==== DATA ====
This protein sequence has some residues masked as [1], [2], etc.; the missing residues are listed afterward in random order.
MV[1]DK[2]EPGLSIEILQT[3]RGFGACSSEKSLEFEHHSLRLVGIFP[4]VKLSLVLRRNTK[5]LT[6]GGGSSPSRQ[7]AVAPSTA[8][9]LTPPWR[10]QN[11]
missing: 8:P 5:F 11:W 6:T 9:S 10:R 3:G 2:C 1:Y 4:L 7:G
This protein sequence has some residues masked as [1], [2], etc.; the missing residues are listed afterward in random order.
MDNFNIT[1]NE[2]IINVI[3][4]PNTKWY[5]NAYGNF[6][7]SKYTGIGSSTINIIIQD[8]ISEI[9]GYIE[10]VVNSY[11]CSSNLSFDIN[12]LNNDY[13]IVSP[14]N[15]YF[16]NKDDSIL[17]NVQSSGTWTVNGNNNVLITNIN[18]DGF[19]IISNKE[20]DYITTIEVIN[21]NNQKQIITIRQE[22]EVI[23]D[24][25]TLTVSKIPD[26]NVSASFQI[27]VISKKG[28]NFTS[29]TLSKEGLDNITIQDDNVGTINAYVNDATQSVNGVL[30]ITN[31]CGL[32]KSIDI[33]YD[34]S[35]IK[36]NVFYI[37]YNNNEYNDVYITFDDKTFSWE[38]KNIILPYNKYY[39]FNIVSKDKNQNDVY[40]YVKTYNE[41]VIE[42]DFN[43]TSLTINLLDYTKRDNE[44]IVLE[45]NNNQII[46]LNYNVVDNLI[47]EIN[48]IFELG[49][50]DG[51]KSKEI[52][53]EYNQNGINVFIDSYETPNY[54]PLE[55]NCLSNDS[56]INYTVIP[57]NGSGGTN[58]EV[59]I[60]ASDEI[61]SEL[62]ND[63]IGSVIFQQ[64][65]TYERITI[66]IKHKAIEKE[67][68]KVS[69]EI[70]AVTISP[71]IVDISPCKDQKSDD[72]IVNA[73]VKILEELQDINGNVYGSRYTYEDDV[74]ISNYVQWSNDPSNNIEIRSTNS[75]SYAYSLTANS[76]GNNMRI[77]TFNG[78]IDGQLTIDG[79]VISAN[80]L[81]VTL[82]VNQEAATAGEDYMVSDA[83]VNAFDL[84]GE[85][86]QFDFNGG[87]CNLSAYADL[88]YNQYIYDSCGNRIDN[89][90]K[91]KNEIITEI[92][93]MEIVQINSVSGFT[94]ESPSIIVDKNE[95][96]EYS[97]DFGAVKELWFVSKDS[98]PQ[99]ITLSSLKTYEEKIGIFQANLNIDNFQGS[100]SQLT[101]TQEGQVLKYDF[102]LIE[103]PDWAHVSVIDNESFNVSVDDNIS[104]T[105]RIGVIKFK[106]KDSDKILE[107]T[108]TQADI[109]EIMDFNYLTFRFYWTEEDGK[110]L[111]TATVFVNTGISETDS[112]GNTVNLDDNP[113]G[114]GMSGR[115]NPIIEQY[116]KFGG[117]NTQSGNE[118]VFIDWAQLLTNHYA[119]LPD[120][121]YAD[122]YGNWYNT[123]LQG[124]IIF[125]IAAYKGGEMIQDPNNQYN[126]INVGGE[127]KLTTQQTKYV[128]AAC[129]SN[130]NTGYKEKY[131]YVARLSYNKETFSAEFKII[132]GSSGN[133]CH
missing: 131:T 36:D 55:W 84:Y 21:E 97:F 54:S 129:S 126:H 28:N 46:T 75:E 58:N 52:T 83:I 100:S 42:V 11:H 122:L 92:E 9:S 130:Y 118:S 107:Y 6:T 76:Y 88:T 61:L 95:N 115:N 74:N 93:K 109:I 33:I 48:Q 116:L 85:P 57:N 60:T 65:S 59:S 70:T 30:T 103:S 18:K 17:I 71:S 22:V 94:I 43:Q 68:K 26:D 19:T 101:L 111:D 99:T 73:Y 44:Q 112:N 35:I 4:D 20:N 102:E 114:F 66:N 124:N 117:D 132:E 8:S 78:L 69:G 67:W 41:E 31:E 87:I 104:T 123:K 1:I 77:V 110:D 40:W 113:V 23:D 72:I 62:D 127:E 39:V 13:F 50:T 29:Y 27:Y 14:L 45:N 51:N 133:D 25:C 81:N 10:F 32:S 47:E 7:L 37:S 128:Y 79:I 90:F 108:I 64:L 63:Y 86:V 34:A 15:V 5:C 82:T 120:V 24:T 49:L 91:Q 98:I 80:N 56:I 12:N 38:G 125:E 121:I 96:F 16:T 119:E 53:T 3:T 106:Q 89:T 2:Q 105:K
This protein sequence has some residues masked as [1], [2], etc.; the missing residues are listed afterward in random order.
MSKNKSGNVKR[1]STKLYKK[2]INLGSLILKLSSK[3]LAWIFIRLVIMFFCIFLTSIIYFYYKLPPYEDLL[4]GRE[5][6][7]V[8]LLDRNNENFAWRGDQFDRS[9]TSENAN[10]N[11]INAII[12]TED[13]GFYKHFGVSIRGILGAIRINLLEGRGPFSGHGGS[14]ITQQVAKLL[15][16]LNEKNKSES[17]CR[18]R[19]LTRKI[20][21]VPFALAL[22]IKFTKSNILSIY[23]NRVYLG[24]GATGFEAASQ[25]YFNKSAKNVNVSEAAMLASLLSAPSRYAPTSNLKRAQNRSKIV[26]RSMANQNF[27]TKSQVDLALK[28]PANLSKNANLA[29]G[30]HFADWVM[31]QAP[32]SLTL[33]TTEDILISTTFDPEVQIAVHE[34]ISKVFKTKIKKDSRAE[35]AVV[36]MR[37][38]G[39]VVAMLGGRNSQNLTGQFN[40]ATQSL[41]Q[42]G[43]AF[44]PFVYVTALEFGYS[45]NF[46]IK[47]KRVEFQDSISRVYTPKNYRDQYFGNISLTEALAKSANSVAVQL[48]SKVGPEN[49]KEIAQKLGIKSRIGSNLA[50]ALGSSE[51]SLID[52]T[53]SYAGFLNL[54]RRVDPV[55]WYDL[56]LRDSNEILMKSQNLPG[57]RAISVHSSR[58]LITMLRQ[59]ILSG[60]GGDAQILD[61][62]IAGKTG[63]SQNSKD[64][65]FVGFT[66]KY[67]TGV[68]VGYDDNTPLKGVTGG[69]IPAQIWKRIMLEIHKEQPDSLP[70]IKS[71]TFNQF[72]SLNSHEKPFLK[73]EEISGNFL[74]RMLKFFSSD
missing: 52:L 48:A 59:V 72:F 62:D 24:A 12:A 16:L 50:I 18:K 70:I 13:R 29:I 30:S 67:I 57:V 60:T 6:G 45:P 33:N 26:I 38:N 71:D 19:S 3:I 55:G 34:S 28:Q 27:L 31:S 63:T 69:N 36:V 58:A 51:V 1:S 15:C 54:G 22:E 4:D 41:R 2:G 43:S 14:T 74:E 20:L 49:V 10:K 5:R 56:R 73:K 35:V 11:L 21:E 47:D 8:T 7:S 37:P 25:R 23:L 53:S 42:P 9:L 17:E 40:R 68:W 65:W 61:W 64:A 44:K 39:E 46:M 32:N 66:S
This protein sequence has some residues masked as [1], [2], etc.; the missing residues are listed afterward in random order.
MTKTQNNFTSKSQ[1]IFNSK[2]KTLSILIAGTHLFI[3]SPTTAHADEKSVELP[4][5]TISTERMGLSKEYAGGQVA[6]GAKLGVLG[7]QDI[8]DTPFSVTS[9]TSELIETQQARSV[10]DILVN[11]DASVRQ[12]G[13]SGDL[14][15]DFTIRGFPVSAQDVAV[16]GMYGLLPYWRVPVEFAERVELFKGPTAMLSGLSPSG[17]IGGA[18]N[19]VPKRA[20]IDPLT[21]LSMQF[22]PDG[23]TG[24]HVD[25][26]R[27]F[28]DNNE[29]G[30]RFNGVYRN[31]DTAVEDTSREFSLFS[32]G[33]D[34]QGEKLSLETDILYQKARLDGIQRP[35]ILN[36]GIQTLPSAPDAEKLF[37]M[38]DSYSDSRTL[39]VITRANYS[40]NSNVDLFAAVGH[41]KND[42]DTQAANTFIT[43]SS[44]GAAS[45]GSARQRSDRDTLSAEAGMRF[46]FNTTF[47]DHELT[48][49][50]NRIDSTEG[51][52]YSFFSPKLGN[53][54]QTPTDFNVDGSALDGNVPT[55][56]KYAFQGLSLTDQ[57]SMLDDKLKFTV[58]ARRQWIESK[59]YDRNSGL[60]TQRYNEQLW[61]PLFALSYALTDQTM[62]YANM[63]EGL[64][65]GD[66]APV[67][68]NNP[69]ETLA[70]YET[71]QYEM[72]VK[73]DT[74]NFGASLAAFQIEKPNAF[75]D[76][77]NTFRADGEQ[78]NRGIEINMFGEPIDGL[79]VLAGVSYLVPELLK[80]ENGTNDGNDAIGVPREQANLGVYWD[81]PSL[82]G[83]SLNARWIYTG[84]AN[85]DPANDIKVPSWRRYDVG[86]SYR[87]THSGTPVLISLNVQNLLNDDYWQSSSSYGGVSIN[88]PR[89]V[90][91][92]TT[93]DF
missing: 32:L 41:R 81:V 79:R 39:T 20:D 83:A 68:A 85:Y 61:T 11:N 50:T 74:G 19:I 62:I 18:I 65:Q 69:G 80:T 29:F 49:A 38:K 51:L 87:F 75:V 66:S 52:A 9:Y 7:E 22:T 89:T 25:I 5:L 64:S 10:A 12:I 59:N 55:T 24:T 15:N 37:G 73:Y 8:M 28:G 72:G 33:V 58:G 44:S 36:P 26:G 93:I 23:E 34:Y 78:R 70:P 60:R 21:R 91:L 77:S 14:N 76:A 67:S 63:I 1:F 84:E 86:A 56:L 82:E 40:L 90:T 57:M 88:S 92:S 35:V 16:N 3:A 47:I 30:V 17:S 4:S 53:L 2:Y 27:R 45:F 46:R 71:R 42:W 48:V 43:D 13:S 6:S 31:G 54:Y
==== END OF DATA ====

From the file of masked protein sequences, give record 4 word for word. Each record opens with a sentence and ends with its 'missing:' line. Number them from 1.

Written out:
This protein sequence has some residues masked as [1], [2], etc.; the missing residues are listed afterward in random order.
MTKTQNNFTSKSQ[1]IFNSK[2]KTLSILIAGTHLFI[3]SPTTAHADEKSVELP[4][5]TISTERMGLSKEYAGGQVA[6]GAKLGVLG[7]QDI[8]DTPFSVTS[9]TSELIETQQARSV[10]DILVN[11]DASVRQ[12]G[13]SGDL[14][15]DFTIRGFPVSAQDVAV[16]GMYGLLPYWRVPVEFAERVELFKGPTAMLSGLSPSG[17]IGGA[18]N[19]VPKRA[20]IDPLT[21]LSMQF[22]PDG[23]TG[24]HVD[25][26]R[27]F[28]DNNE[29]G[30]RFNGVYRN[31]DTAVEDTSREFSLFS[32]G[33]D[34]QGEKLSLETDILYQKARLDGIQRP[35]ILN[36]GIQTLPSAPDAEKLF[37]M[38]DSYSDSRTL[39]VITRANYS[40]NSNVDLFAAVGH[41]KND[42]DTQAANTFIT[43]SS[44]GAAS[45]GSARQRSDRDTLSAEAGMRF[46]FNTTF[47]DHELT[48][49][50]NRIDSTEG[51][52]YSFFSPKLGN[53][54]QTPTDFNVDGSALDGNVPT[55][56]KYAFQGLSLTDQ[57]SMLDDKLKFTV[58]ARRQWIESK[59]YDRNSGL[60]TQRYNEQLW[61]PLFALSYALTDQTM[62]YANM[63]EGL[64][65]GD[66]APV[67][68]NNP[69]ETLA[70]YET[71]QYEM[72]VK[73]DT[74]NFGASLAAFQIEKPNAF[75]D[76][77]NTFRADGEQ[78]NRGIEINMFGEPIDGL[79]VLAGVSYLVPELLK[80]ENGTNDGNDAIGVPREQANLGVYWD[81]PSL[82]G[83]SLNARWIYTG[84]AN[85]DPANDIKVPSWRRYDVG[86]SYR[87]THSGTPVLISLNVQNLLNDDYWQSSSSYGGVSIN[88]PR[89]V[90][91][92]TT[93]DF
missing: 32:L 41:R 81:V 79:R 39:T 20:D 83:A 68:A 85:Y 61:T 11:N 50:T 74:G 19:I 62:I 18:I 65:Q 69:G 80:T 29:F 49:A 38:K 51:L 87:F 75:V 66:S 52:A 9:Y 7:E 22:T 89:T 25:I 5:L 64:S 10:A 12:I 59:N 55:T 24:T 15:N 37:G 73:Y 8:M 28:G 72:G 33:V 58:G 44:S 36:P 26:G 93:I 23:E 34:Y 78:R 70:P 60:R 21:R 91:L 77:S 14:N 76:A 67:S 63:I 1:F 84:E 86:A 56:L 82:E 40:L 90:T 57:M 88:S 92:S 35:V 16:N 3:A 47:I 30:V 17:S 4:S 53:L 2:Y 27:R 45:F 46:R 71:R 42:W 48:V 43:D 13:S 6:S 31:G 54:Y